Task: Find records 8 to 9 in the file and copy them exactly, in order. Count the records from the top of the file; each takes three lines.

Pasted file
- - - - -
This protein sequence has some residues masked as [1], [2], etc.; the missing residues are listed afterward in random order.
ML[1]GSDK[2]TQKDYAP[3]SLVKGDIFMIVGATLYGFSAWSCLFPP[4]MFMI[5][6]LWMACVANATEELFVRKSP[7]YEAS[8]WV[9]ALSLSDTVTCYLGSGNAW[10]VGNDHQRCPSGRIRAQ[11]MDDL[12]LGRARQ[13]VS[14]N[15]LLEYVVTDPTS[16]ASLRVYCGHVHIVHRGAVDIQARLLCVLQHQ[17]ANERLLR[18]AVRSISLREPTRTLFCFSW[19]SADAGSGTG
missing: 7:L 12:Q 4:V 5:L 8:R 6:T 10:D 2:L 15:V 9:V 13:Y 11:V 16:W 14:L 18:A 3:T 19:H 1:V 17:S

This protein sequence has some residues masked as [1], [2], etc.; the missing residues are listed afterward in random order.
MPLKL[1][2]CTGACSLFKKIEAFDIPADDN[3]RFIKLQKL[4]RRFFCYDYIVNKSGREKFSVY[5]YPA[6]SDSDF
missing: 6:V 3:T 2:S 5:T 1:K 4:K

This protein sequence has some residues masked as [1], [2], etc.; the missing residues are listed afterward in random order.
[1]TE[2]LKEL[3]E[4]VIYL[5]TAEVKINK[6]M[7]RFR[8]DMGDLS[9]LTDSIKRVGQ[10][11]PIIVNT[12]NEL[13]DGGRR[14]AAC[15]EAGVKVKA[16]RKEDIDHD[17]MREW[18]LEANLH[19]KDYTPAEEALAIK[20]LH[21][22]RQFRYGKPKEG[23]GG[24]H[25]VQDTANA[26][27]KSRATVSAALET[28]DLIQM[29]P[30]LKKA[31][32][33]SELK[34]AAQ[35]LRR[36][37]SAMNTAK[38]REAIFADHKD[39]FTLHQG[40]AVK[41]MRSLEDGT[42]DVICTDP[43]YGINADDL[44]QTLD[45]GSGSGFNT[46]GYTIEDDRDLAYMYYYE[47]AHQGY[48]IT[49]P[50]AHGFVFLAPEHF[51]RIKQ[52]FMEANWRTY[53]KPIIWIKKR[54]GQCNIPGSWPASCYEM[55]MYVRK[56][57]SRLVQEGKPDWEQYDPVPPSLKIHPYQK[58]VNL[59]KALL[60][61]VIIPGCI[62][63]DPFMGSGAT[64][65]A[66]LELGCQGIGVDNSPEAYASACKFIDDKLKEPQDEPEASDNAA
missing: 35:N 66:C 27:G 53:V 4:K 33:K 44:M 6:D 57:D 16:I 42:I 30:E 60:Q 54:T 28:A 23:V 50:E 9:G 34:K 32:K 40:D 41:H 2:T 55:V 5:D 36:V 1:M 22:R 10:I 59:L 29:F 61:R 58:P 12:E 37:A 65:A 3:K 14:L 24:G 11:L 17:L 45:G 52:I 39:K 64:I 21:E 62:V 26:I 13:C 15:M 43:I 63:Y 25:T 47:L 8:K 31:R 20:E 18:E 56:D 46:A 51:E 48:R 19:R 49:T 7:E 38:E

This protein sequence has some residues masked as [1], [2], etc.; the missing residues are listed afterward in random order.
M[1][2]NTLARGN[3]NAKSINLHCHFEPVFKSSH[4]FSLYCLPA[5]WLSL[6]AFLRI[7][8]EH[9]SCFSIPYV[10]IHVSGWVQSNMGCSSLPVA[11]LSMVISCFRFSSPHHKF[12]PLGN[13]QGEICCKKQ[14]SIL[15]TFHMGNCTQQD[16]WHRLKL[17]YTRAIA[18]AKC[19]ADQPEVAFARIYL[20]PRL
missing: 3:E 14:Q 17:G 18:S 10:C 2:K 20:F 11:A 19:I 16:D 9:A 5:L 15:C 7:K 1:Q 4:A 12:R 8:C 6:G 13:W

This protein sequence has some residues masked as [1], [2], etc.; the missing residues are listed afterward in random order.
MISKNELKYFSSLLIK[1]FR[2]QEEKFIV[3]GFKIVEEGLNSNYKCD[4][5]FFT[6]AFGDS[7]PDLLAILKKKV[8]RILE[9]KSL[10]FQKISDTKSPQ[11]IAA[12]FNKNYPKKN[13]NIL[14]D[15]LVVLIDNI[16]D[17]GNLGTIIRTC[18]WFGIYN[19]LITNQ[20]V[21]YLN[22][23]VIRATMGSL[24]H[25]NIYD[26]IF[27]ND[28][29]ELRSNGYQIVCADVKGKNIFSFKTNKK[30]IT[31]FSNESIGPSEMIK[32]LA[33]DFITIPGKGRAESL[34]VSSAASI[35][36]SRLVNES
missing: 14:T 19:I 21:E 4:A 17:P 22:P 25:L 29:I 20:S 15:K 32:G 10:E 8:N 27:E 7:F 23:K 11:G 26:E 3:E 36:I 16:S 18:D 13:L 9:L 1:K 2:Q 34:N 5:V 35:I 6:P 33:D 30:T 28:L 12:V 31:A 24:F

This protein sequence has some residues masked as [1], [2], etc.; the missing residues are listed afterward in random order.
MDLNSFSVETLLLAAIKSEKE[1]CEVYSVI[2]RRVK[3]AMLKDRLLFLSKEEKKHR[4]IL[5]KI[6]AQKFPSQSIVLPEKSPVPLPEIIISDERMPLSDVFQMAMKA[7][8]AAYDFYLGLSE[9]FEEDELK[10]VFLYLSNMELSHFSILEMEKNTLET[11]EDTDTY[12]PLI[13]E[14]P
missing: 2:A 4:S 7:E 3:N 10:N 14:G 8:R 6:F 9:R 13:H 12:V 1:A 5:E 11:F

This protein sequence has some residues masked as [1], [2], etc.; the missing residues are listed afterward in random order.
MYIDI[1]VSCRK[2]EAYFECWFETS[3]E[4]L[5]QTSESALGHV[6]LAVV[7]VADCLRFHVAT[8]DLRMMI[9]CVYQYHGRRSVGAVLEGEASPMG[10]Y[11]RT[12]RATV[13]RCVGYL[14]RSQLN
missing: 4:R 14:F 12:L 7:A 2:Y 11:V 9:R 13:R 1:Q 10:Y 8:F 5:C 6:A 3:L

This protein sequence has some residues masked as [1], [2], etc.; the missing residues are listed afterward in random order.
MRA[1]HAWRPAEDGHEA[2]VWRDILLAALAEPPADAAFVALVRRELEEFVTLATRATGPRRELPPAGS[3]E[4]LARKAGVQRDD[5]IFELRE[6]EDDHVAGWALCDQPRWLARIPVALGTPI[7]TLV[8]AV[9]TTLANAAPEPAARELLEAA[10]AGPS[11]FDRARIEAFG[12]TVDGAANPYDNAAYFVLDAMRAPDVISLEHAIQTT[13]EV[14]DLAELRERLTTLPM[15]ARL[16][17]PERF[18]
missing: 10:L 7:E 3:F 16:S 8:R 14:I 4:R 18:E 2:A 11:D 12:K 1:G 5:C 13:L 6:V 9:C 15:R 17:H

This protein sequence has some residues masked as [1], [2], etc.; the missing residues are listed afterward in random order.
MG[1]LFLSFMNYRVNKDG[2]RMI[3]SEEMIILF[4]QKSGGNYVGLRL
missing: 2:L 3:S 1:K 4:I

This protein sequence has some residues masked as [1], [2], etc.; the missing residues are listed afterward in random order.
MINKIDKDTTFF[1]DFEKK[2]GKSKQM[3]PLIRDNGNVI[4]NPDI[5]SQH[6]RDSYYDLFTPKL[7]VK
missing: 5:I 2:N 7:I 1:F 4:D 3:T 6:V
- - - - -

This protein sequence has some residues masked as [1], [2], etc.; the missing residues are listed afterward in random order.
MRA[1]HAWRPAEDGHEA[2]VWRDILLAALAEPPADAAFVALVRRELEEFVTLATRATGPRRELPPAGS[3]E[4]LARKAGVQRDD[5]IFELRE[6]EDDHVAGWALCDQPRWLARIPVALGTPI[7]TLV[8]AV[9]TTLANAAPEPAARELLEAA[10]AGPS[11]FDRARIEAFG[12]TVDGAANPYDNAAYFVLDAMRAPDVISLEHAIQTT[13]EV[14]DLAELRERLTTLPM[15]ARL[16][17]PERF[18]
missing: 10:L 7:E 3:F 16:S 8:R 14:I 4:R 18:E 2:A 11:D 12:K 1:G 5:C 13:L 6:V 9:C 15:R 17:H

This protein sequence has some residues masked as [1], [2], etc.; the missing residues are listed afterward in random order.
MG[1]LFLSFMNYRVNKDG[2]RMI[3]SEEMIILF[4]QKSGGNYVGLRL
missing: 2:L 3:S 1:K 4:I